Ethics is a requirement for human life. It is our means of deciding a course of action. Without it, our actions would be random and aimless There would be no way to work- towards a goal because there would be no way to pick between a limitless number of goals. Even with an ethical standard, we may be unable to pursue our goals with the possibility of success. To the degree which a rational ethical standard is taken, we are able to correctly organize our goals and actions to accomplish our most important values. Any flaw in our ethics will reduce our ability to be successful in our endeavors.



In ordinary conversation we often hear such statements as: ‘He ought not to have done this’, ‘It is a good thing to help one’s neighbours’, ‘He is a thoroughly good man’, ‘His character is bad’, ‘He was is only doing his duty’, or ‘It is always right to speak the truth.’ When such statements are made they are frequently contradicted by someone hearing them, and this by itself suggests that they are not. It simple as at first sight they appear to be. If a friend disagrees with my statement that Smith is a thoroughly good man, he may do so for one of two reasons, (a) He may know facts about Smith’s haviour which are unknown to me; and if he tells me these fact and convinces me that they are true, I shall then be ready to admit that Smith is in some respects not a good man. (b) It may be the case, however, that my friend and I both know the same facts about Smith, and yet I continue to hold that Smith is thoroughly good, while my friend considers him to be bad. Now we are using the words ‘good’ and ‘bad’ with different meanings, and, until we come to some agreement as to their meanings, we are not likely to agree in our opinion of Smith. This is just the kind of question with which ethics deals what is the true meaning of such words as ‘good’ and ‘right’ and ‘ought’ which are used so commonly in everyday conversation. When we come to an agreement as to the meaning of such words, other questions will arise. We may ask whether it is possible for us to know whether Smith is good or bad; we may ask on what grounds Smith should give up those activities which we have agreed to call bad, and should engage in those which we have agreed to call good. All these and many other similar questions are within the scope of ethics.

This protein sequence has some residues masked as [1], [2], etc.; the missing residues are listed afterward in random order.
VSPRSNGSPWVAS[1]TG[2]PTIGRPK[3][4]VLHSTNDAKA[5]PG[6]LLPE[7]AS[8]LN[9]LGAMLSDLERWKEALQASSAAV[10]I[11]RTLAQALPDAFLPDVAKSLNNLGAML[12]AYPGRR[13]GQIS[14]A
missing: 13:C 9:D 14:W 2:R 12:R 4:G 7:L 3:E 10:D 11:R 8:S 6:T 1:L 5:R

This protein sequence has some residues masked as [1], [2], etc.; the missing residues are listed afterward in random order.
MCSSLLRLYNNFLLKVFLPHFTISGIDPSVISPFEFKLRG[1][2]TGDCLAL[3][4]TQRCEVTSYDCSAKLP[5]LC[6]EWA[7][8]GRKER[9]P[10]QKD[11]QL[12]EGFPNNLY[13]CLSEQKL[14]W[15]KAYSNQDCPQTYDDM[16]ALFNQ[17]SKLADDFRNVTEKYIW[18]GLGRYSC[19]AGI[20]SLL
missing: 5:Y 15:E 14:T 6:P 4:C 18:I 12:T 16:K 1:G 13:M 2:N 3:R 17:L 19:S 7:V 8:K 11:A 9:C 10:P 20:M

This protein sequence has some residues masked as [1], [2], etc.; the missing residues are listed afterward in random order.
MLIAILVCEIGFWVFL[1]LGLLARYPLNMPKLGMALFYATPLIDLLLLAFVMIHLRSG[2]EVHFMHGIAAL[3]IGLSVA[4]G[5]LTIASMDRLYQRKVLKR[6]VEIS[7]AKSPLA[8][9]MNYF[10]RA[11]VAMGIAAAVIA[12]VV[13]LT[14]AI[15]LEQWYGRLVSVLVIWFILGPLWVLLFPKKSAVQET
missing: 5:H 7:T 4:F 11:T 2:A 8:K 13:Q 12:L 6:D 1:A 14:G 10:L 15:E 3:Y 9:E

We may define ethics as the normative science of the conduct of human beings living in societies a science which judges this conduct to be right or wrong, to be good or bad, or in some similar way. This definition says, first of all, that ethics is a science and a science may be defined as a systematic and more or less complete body of knowledge about a particular set of related events or objects. In this account of science, the important word is systematic; scientific knowledge differs from the ordinary, haphazard knowledge of uneducated people in being arranged in a definite coherent system. A science also aims at providing as complete a knowledge of its subject-matter as it can, although, in the present state of know­ledge, no science is perfect in this respect. At the same time, the scientist may leave out details that he knows, in order to give a simpler and clearer presentation of the important connexions of the facts which he studies: It is generally agreed that a piece of know­ledge cannot be regarded as ‘scientific’ until it is accepted by those who are learned in the particular science concerned: in medicine, for example, the new cures which are so convincingly advertised cannot be regarded as scientific until they have been recognized as effective by capable doctors. Finally, the sphere of a science is limited to one set of facts or objects; no science deals with all the facts known about the universe; to deal with the universe as a whole is the work of metaphysics or philosophy, which is not a science. Each science has its own particular sphere; botany deals with plants, psychology with minds, and ethics with certain judgements that we make about human conduct.